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Seven Common Dreams and What They Mean

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Dreams come to us in our most private moments: wrapped up in sheets, our public faces stored away for the night. The visions we see in sleep are supposed to be expressions of our individual psyches and imaginations, but most people’s dreams are based on themes that are very common. I thought my recurring dream of losing my teeth was scary and freakish until I went online to find thousands of others having the same dream, all trying to find out what the heck it could mean. Just because our dreams are shared, though, doesn’t mean they aren’t unique; the way we experience these common elements in dreaming life is what’s significant.


1. Being chased.
Candice Janco, author of the Bedside Dream Dictionary: 500 Dream Symbols and Their Meanings, describes this dream (the most common) as an indication of a felt threat in your waking life. This threat can take the form of a menacing person or a strong emotion with which you are having difficulty coping. Try to determine who or what is chasing you, where the dream takes place, and what your feelings are during the chase to understand what this dreams means to you.


2. Missing an important event because you are late.
This can indicate regret over a missed opportunity, inability to make a connection, or desire to pull oneself together. In Dream Power: How to Use Your Night Dreams to Change Your Life, Cynthia Richmond suggests asking questions of dreams in order to understand what this common symbol means to you. For example: What are you missing? Who is disappointed by the missed event? Is it only you or are there others involved?


3. Finding yourself at work or school naked.
Not surprisingly, Freud interpreted dreams about being naked as repressed sexual wishes. But the most important part of this dream is the feelings that are involved. You suddenly find yourself exposed, vulnerable, and awkward. What area of your life corresponds to that feeling? Figure this out by noting where you are, who notices you, what part of you is exposed, how people react to you, and how you yourself react to the situation.


4. Falling.
Falling indicates feelings of insecurity and lack of support. What situation have you “fallen into?” Who has “let you down?” Perhaps not surprisingly, this particular dream is most common among professional men and women. The Illustrated Dream Dictionary authors Russell Grant and Vicky Emptage note the close relationship between “falling” and “failing.” They also note that the dream’s meaning is probably not so clear-cut. Grant and Emptage ascribe dreams of falling to feelings of isolation, the sense of being without the support and affection that success cannot provide.


5. Flying.
Interestingly, Grant and Emptage interpret flying dreams as boasting about sexual powers. The important part of the dream is how you are flying; since the flying itself represents your ambitions, are you flying successfully, or trying and failing to fly as high as possible? From there, they make the leap to feelings of sexual inadequacy, but such feelings of low self-esteem could cover inadequacy of any kind, not just sexual.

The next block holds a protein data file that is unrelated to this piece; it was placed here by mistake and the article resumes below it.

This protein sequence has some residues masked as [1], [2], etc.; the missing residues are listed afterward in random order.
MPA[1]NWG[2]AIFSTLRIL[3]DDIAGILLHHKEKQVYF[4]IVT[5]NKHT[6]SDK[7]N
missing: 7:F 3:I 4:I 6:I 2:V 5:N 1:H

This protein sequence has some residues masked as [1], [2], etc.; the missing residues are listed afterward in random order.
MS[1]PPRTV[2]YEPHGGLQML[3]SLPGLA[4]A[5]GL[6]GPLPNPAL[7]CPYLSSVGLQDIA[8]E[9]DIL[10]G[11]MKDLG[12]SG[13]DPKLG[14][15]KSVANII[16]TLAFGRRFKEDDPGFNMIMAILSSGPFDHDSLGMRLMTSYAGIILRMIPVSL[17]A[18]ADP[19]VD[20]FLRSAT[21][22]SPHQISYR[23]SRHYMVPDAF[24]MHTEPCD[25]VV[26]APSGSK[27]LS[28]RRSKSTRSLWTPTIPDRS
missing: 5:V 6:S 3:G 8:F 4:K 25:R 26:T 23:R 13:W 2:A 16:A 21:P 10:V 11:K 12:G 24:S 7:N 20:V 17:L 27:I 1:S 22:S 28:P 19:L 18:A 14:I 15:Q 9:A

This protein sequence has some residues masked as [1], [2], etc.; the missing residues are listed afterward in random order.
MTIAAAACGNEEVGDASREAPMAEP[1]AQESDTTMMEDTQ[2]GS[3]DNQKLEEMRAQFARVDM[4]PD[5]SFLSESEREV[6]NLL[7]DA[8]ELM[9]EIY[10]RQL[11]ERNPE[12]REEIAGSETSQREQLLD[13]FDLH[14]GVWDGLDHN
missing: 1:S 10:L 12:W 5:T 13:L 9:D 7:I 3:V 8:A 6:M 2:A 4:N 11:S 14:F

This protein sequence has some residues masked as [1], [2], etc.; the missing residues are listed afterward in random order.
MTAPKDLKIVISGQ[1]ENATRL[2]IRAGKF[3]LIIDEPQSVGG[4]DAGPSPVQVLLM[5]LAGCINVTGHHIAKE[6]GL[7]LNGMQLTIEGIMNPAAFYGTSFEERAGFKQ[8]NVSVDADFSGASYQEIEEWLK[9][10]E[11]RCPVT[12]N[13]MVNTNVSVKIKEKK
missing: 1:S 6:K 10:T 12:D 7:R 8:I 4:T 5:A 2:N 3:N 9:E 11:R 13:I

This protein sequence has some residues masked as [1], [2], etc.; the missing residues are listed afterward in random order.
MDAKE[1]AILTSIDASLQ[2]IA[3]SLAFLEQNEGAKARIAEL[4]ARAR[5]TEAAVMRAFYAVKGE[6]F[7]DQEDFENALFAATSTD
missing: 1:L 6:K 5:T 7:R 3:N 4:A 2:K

6. Losing your teeth.
This theme has a number of potential meanings because of the very different significances teeth have to different people. Our teeth are representative of our appearance because our smiles are one of the first things people notice about us. Therefore, dreaming about losing your teeth can indicate insecurity about your appearance, or even fears of sexual impotence, as teeth are often used to flirt with a desired partner. We also use our teeth to bite, chew, and tear, so losing them can mean a loss of power or fear of getting old. Interestingly, this dream is most common among menopausal women, perhaps for all of the above reasons


7. Snakes.
Snakes have been a fear in dreams for quite some time. The ancient Egyptians used to make snakes out of clay and place them at the doors of their homes to frighten away nightmares, believing that snakes were bringers of bad dreams and that the clay snake would keep real ones away. Dreammoods, an online encyclopedia of dream meanings, reports that snakes signify some hidden threat. This makes sense, as most of us fear the “snake in the grass.” Like most other symbols, though, this one has many meanings that depend on context. Snakes shed their skin, so they may signify renewal and transformation. This may be a frightening experience, as most people are uncomfortable with change, or it may be very positive.


In all of our dreams, the true meanings emerge when we decide what they really mean to us. Though these dream symbols are shared among many, and we can determine general explanations for them, it is the context in which we place them that is significant. Read all you can about dream meanings to find information that may be relevant to you, but also ask questions about your dreams and how these symbols make you feel. Once you dig a little deeper, you may find answers and clarity.

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